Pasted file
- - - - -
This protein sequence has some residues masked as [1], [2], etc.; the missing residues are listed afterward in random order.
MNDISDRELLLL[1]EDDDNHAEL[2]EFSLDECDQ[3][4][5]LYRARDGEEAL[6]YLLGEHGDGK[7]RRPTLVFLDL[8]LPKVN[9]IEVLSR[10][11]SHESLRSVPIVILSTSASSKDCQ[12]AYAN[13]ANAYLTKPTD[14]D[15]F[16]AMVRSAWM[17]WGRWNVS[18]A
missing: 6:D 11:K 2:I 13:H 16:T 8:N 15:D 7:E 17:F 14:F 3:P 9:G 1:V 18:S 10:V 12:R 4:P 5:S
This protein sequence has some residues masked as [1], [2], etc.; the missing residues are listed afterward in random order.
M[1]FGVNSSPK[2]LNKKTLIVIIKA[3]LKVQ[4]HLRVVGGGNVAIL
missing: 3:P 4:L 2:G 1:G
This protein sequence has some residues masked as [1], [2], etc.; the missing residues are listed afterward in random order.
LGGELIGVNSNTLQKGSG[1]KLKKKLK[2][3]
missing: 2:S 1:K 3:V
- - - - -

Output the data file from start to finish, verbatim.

This protein sequence has some residues masked as [1], [2], etc.; the missing residues are listed afterward in random order.
MNDISDRELLLL[1]EDDDNHAEL[2]EFSLDECDQ[3][4][5]LYRARDGEEAL[6]YLLGEHGDGK[7]RRPTLVFLDL[8]LPKVN[9]IEVLSR[10][11]SHESLRSVPIVILSTSASSKDCQ[12]AYAN[13]ANAYLTKPTD[14]D[15]F[16]AMVRSAWM[17]WGRWNVS[18]A
missing: 6:D 11:K 2:I 13:H 16:T 8:N 15:D 7:E 17:F 14:F 3:P 9:G 1:V 18:S 10:V 12:R 4:P 5:S
This protein sequence has some residues masked as [1], [2], etc.; the missing residues are listed afterward in random order.
M[1]FGVNSSPK[2]LNKKTLIVIIKA[3]LKVQ[4]HLRVVGGGNVAIL
missing: 3:P 4:L 2:G 1:G
This protein sequence has some residues masked as [1], [2], etc.; the missing residues are listed afterward in random order.
LGGELIGVNSNTLQKGSG[1]KLKKKLK[2][3]
missing: 2:S 1:K 3:V